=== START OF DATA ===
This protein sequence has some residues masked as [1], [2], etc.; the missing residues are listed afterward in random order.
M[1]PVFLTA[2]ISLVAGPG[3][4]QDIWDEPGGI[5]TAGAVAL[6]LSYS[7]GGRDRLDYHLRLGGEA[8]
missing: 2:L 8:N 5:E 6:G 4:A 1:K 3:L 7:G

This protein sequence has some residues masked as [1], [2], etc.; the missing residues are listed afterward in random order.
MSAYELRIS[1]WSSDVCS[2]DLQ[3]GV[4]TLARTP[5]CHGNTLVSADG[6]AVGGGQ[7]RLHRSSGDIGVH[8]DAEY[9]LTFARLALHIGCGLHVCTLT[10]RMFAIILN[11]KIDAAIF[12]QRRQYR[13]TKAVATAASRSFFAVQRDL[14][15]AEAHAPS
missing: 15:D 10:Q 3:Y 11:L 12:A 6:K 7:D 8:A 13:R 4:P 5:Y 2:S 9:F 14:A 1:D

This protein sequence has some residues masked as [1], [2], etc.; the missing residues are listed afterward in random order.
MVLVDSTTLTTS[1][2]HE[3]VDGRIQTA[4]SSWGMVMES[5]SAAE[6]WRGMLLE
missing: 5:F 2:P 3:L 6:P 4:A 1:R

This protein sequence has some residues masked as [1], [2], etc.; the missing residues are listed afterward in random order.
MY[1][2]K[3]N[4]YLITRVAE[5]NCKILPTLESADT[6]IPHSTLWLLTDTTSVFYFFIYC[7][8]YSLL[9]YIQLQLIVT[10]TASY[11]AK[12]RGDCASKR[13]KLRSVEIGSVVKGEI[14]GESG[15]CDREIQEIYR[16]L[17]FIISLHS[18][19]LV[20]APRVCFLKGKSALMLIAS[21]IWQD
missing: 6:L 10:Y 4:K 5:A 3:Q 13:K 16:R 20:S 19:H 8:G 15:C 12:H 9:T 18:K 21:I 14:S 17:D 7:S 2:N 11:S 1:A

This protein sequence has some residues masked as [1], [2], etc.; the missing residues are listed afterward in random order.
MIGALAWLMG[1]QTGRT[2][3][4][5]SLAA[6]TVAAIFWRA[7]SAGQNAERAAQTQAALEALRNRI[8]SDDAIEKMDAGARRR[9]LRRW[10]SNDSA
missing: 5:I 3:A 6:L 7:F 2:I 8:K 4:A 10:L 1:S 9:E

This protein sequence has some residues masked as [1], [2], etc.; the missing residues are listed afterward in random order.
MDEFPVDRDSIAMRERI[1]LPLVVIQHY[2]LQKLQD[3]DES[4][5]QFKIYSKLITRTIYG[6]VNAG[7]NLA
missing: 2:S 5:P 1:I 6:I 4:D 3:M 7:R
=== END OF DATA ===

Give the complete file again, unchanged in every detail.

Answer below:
This protein sequence has some residues masked as [1], [2], etc.; the missing residues are listed afterward in random order.
M[1]PVFLTA[2]ISLVAGPG[3][4]QDIWDEPGGI[5]TAGAVAL[6]LSYS[7]GGRDRLDYHLRLGGEA[8]
missing: 2:L 8:N 5:E 6:G 4:A 1:K 3:L 7:G

This protein sequence has some residues masked as [1], [2], etc.; the missing residues are listed afterward in random order.
MSAYELRIS[1]WSSDVCS[2]DLQ[3]GV[4]TLARTP[5]CHGNTLVSADG[6]AVGGGQ[7]RLHRSSGDIGVH[8]DAEY[9]LTFARLALHIGCGLHVCTLT[10]RMFAIILN[11]KIDAAIF[12]QRRQYR[13]TKAVATAASRSFFAVQRDL[14][15]AEAHAPS
missing: 15:D 10:Q 3:Y 11:L 12:A 6:K 7:D 8:A 13:R 4:P 5:Y 2:S 9:F 14:A 1:D

This protein sequence has some residues masked as [1], [2], etc.; the missing residues are listed afterward in random order.
MVLVDSTTLTTS[1][2]HE[3]VDGRIQTA[4]SSWGMVMES[5]SAAE[6]WRGMLLE
missing: 5:F 2:P 3:L 6:P 4:A 1:R

This protein sequence has some residues masked as [1], [2], etc.; the missing residues are listed afterward in random order.
MY[1][2]K[3]N[4]YLITRVAE[5]NCKILPTLESADT[6]IPHSTLWLLTDTTSVFYFFIYC[7][8]YSLL[9]YIQLQLIVT[10]TASY[11]AK[12]RGDCASKR[13]KLRSVEIGSVVKGEI[14]GESG[15]CDREIQEIYR[16]L[17]FIISLHS[18][19]LV[20]APRVCFLKGKSALMLIAS[21]IWQD
missing: 6:L 10:Y 4:K 5:A 3:Q 13:K 16:R 20:S 19:H 8:G 15:C 12:H 9:T 18:K 21:I 14:S 17:D 7:S 2:N 11:S 1:A

This protein sequence has some residues masked as [1], [2], etc.; the missing residues are listed afterward in random order.
MIGALAWLMG[1]QTGRT[2][3][4][5]SLAA[6]TVAAIFWRA[7]SAGQNAERAAQTQAALEALRNRI[8]SDDAIEKMDAGARRR[9]LRRW[10]SNDSA
missing: 5:I 3:A 6:L 7:F 2:I 8:K 4:A 10:L 1:S 9:E

This protein sequence has some residues masked as [1], [2], etc.; the missing residues are listed afterward in random order.
MDEFPVDRDSIAMRERI[1]LPLVVIQHY[2]LQKLQD[3]DES[4][5]QFKIYSKLITRTIYG[6]VNAG[7]NLA
missing: 2:S 5:P 1:I 6:I 4:D 3:M 7:R